Home Ohio Country Journal Fire safety during harvest season

Fire safety during harvest season

Knowing what to do during an emergency is important year round. However, during fall activities on the farm it is especially important to be prepared for fires. Fires are common in the fields and around the grain bins. Dried plant material and crop dust are highly combustible. Even the slightest heat source can cause ignition.

 

Training begins with all employees

It is important for all employees and family members to know where fire extinguishers are placed and how to use them. While it may be intuitive for supervisors to assume everyone know how to properly use an extinguisher in an emergency, when panic sets in, logical minds can check out.

 

Training helps workers know how to hold the extinguisher and use the PASS technique to extinguish the flame. The acronym PASS is a 4-step process:

P — Pull the Pin

A — Aim the canister at the base of the fire

S — Squeeze the trigger

S — Sweep the product from side to side over the flames to extinguish

 

Make fire extinguishers available

Being prepared to handle small fires before they get out of control is important for farm workers and transport drivers. Having all machinery equipped with a trustworthy 5-pound ABC fire extinguisher is one of the first lines of defense. A 10-pound unit is recommended for combines and a 20-pound unit is recommended for grain bin sites. Extinguishers should never be further than 100 feet away. If fires become too big for the extinguisher, leave the area and call the fire department for assistance.

 

Fire safety at the grain dryer

This time of year, it’s important for farms with grain dryers to be on alert for fires. Besides being costly losses to the grain and the drying equipment, there are also indirect costs associated with fires including additional time and labor to clear the problem, down time with the drying and storage facility, and extra time to and equipment to haul grain to another location. All of this frustration can be reduced when the operators take the time to conduct regular inspections during drying operations and perform routine housekeeping tasks.

For the most part, operators are aware of the manufacturer’s safety recommendations and system operations for their particular dryer. However it is important for all employees —  including family labor — working around the grain dryer to be informed of specific signs that could lead to fire.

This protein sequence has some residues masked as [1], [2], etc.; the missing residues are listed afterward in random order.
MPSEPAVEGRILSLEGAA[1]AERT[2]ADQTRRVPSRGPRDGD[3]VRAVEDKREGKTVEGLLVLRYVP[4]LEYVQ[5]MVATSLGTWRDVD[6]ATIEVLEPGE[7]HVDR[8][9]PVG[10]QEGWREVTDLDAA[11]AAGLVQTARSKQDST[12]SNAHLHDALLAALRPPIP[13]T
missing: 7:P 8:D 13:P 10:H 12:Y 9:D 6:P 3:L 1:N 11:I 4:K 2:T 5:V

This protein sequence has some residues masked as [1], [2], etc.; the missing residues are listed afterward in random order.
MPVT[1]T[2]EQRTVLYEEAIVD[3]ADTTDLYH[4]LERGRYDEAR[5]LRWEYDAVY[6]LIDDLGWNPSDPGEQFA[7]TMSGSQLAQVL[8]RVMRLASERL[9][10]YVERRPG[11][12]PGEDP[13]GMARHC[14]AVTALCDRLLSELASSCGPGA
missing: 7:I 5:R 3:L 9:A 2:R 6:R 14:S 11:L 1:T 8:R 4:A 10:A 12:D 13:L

Workers should be instructed on the following:

• Color of flame in the dryer indicates proper burning. Blue flames are a sign of complete combustion. If the blue flame pops wen the gas is turned off, check the inlet air adjustment for foreign matter or other obstructions. A long yellow flame indicates poor combustion, and it is necessary to clean the burner and check the regulators and inlet air adjustments.

• Do not modify the controls and sensors, and never bypass emergency shut-down controls.

• Maintain good housekeeping by keeping grain drying chambers free of accumulated foreign materials, dust, debris, and “bees wings.”

• Continually check the grain flow through the columns so that columns are full and flowing properly.

• Vents should be checked and fuel nozzles cleaned at least every 12 hours during operation.

• Do not leave the dryer unattended while it is drying. Continually inspect, look, and listen for signs of trouble.

• Have a 20-pound ABC fire extinguisher at the grain dryer site, and be trained to know when and how to use it.

With awareness and planning, Ohio farmers can protect their commodities, equipment and facilities from fires. Having employees trained to recognize the first signs of danger and access to fully charged fire extinguishers are the minimum forms of protection. Being fire smart can go a long way when an emergency strikes during harvest season.

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